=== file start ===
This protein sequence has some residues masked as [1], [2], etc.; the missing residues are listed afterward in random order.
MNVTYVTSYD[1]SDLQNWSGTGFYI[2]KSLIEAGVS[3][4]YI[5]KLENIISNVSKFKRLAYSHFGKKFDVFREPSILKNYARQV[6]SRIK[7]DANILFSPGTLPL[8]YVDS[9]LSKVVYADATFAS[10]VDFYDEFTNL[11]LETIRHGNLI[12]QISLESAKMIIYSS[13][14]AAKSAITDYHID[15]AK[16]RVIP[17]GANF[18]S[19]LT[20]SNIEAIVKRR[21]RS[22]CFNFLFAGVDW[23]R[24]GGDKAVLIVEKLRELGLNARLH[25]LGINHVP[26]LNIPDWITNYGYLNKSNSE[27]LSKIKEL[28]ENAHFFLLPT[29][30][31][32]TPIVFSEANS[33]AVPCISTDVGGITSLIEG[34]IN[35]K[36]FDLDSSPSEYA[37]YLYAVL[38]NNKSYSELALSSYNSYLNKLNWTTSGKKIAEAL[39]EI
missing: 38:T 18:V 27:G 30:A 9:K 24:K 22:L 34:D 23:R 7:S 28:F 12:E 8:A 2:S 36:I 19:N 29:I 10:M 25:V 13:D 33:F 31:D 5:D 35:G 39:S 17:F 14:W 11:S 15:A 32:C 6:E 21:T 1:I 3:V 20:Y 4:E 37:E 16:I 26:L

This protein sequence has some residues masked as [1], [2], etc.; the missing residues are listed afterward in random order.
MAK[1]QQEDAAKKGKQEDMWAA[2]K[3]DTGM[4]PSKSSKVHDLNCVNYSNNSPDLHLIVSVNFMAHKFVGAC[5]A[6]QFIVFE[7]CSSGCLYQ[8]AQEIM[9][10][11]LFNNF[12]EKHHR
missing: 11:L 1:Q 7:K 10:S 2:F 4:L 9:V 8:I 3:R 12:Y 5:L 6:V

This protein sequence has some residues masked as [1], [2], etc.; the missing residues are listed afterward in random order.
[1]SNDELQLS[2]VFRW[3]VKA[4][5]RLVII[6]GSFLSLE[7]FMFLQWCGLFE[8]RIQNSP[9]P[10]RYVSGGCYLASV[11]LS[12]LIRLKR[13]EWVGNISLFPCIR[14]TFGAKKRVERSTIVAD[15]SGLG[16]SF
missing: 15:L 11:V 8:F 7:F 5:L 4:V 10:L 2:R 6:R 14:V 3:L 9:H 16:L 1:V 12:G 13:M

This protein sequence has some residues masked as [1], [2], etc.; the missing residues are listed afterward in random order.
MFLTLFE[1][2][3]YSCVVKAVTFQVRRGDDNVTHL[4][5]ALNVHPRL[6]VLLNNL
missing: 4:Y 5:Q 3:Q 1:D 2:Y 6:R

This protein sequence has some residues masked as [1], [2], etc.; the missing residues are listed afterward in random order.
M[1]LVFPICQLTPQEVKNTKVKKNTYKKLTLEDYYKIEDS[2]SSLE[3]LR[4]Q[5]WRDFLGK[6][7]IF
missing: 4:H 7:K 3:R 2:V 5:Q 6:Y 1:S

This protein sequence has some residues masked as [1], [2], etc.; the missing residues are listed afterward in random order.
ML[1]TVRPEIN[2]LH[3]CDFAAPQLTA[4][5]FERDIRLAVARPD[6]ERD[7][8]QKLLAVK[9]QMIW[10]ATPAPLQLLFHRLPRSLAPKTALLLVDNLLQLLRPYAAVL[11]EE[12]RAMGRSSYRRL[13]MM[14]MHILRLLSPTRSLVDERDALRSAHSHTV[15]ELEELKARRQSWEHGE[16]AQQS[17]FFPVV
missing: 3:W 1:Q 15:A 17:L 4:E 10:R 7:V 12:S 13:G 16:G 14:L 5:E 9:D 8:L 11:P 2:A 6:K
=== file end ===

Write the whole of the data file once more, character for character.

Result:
This protein sequence has some residues masked as [1], [2], etc.; the missing residues are listed afterward in random order.
MNVTYVTSYD[1]SDLQNWSGTGFYI[2]KSLIEAGVS[3][4]YI[5]KLENIISNVSKFKRLAYSHFGKKFDVFREPSILKNYARQV[6]SRIK[7]DANILFSPGTLPL[8]YVDS[9]LSKVVYADATFAS[10]VDFYDEFTNL[11]LETIRHGNLI[12]QISLESAKMIIYSS[13][14]AAKSAITDYHID[15]AK[16]RVIP[17]GANF[18]S[19]LT[20]SNIEAIVKRR[21]RS[22]CFNFLFAGVDW[23]R[24]GGDKAVLIVEKLRELGLNARLH[25]LGINHVP[26]LNIPDWITNYGYLNKSNSE[27]LSKIKEL[28]ENAHFFLLPT[29][30][31][32]TPIVFSEANS[33]AVPCISTDVGGITSLIEG[34]IN[35]K[36]FDLDSSPSEYA[37]YLYAVL[38]NNKSYSELALSSYNSYLNKLNWTTSGKKIAEAL[39]EI
missing: 38:T 18:V 27:G 30:A 9:K 24:K 22:L 34:D 23:R 7:S 28:F 12:E 8:A 2:S 36:I 19:N 29:I 10:M 25:V 13:D 33:F 31:D 5:D 35:G 39:S 17:F 14:W 11:S 15:A 32:C 6:E 21:T 1:I 3:V 20:Y 4:E 37:E 16:I 26:L

This protein sequence has some residues masked as [1], [2], etc.; the missing residues are listed afterward in random order.
MAK[1]QQEDAAKKGKQEDMWAA[2]K[3]DTGM[4]PSKSSKVHDLNCVNYSNNSPDLHLIVSVNFMAHKFVGAC[5]A[6]QFIVFE[7]CSSGCLYQ[8]AQEIM[9][10][11]LFNNF[12]EKHHR
missing: 11:L 1:Q 7:K 10:S 2:F 4:L 9:V 8:I 3:R 12:Y 5:L 6:V

This protein sequence has some residues masked as [1], [2], etc.; the missing residues are listed afterward in random order.
[1]SNDELQLS[2]VFRW[3]VKA[4][5]RLVII[6]GSFLSLE[7]FMFLQWCGLFE[8]RIQNSP[9]P[10]RYVSGGCYLASV[11]LS[12]LIRLKR[13]EWVGNISLFPCIR[14]TFGAKKRVERSTIVAD[15]SGLG[16]SF
missing: 15:L 11:V 8:F 7:F 5:L 4:V 10:L 2:R 6:R 14:V 3:L 9:H 16:L 1:V 12:G 13:M

This protein sequence has some residues masked as [1], [2], etc.; the missing residues are listed afterward in random order.
MFLTLFE[1][2][3]YSCVVKAVTFQVRRGDDNVTHL[4][5]ALNVHPRL[6]VLLNNL
missing: 4:Y 5:Q 3:Q 1:D 2:Y 6:R

This protein sequence has some residues masked as [1], [2], etc.; the missing residues are listed afterward in random order.
M[1]LVFPICQLTPQEVKNTKVKKNTYKKLTLEDYYKIEDS[2]SSLE[3]LR[4]Q[5]WRDFLGK[6][7]IF
missing: 4:H 7:K 3:R 2:V 5:Q 6:Y 1:S

This protein sequence has some residues masked as [1], [2], etc.; the missing residues are listed afterward in random order.
ML[1]TVRPEIN[2]LH[3]CDFAAPQLTA[4][5]FERDIRLAVARPD[6]ERD[7][8]QKLLAVK[9]QMIW[10]ATPAPLQLLFHRLPRSLAPKTALLLVDNLLQLLRPYAAVL[11]EE[12]RAMGRSSYRRL[13]MM[14]MHILRLLSPTRSLVDERDALRSAHSHTV[15]ELEELKARRQSWEHGE[16]AQQS[17]FFPVV
missing: 3:W 1:Q 15:A 17:L 4:E 10:R 7:V 12:S 13:G 16:G 14:L 5:E 9:D 8:L 11:P 2:A 6:K